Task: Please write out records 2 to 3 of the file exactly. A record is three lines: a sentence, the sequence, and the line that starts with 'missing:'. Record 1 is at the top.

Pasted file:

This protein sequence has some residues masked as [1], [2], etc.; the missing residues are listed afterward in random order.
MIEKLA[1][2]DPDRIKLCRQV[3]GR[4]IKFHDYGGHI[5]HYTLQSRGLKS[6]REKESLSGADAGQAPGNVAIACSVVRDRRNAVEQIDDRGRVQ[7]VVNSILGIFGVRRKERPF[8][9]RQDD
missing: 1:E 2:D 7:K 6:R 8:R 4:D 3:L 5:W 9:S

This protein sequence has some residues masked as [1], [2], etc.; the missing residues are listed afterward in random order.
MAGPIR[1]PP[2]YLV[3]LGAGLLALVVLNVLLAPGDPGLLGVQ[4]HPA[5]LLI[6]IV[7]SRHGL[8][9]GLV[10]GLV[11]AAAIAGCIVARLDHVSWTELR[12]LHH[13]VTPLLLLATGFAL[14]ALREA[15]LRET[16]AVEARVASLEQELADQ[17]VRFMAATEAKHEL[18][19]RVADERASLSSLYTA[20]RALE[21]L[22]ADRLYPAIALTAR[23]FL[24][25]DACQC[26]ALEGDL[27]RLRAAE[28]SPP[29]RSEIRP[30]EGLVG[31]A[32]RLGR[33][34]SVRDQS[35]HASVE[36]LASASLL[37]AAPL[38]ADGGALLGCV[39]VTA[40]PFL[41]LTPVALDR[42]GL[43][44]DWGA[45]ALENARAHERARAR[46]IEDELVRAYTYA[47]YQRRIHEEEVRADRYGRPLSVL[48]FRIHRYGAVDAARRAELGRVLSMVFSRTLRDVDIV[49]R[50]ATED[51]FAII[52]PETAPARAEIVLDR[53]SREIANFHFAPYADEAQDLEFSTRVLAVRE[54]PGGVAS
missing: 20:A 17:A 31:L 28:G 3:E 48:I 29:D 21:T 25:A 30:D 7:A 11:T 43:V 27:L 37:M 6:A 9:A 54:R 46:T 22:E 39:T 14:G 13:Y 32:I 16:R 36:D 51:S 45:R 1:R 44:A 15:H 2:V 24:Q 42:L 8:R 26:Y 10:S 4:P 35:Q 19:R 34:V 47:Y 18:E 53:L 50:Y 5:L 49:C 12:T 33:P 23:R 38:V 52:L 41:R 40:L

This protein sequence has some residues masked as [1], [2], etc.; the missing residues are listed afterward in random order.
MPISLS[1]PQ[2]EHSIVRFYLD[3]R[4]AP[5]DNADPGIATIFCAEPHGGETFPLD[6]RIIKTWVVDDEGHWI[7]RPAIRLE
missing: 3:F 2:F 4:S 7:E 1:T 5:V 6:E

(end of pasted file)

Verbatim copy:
This protein sequence has some residues masked as [1], [2], etc.; the missing residues are listed afterward in random order.
MAGPIR[1]PP[2]YLV[3]LGAGLLALVVLNVLLAPGDPGLLGVQ[4]HPA[5]LLI[6]IV[7]SRHGL[8][9]GLV[10]GLV[11]AAAIAGCIVARLDHVSWTELR[12]LHH[13]VTPLLLLATGFAL[14]ALREA[15]LRET[16]AVEARVASLEQELADQ[17]VRFMAATEAKHEL[18][19]RVADERASLSSLYTA[20]RALE[21]L[22]ADRLYPAIALTAR[23]FL[24][25]DACQC[26]ALEGDL[27]RLRAAE[28]SPP[29]RSEIRP[30]EGLVG[31]A[32]RLGR[33][34]SVRDQS[35]HASVE[36]LASASLL[37]AAPL[38]ADGGALLGCV[39]VTA[40]PFL[41]LTPVALDR[42]GL[43][44]DWGA[45]ALENARAHERARAR[46]IEDELVRAYTYA[47]YQRRIHEEEVRADRYGRPLSVL[48]FRIHRYGAVDAARRAELGRVLSMVFSRTLRDVDIV[49]R[50]ATED[51]FAII[52]PETAPARAEIVLDR[53]SREIANFHFAPYADEAQDLEFSTRVLAVRE[54]PGGVAS
missing: 20:A 17:A 31:L 28:G 3:E 48:I 29:D 21:T 25:A 30:D 7:A 11:T 43:V 27:L 37:M 6:A 9:A 54:R 46:T 22:E 39:T 14:G 13:Y 32:I 16:R 36:D 51:S 45:R 1:R 44:A 15:H 2:V 24:Q 42:L 8:R 26:Y 10:S 4:P 35:Q 19:R 34:V 47:Y 18:E 53:L 50:Y 5:L 49:C 12:T 33:P 23:R 38:V 52:L 41:R 40:L

This protein sequence has some residues masked as [1], [2], etc.; the missing residues are listed afterward in random order.
MPISLS[1]PQ[2]EHSIVRFYLD[3]R[4]AP[5]DNADPGIATIFCAEPHGGETFPLD[6]RIIKTWVVDDEGHWI[7]RPAIRLE
missing: 3:F 2:F 4:S 7:E 1:T 5:V 6:E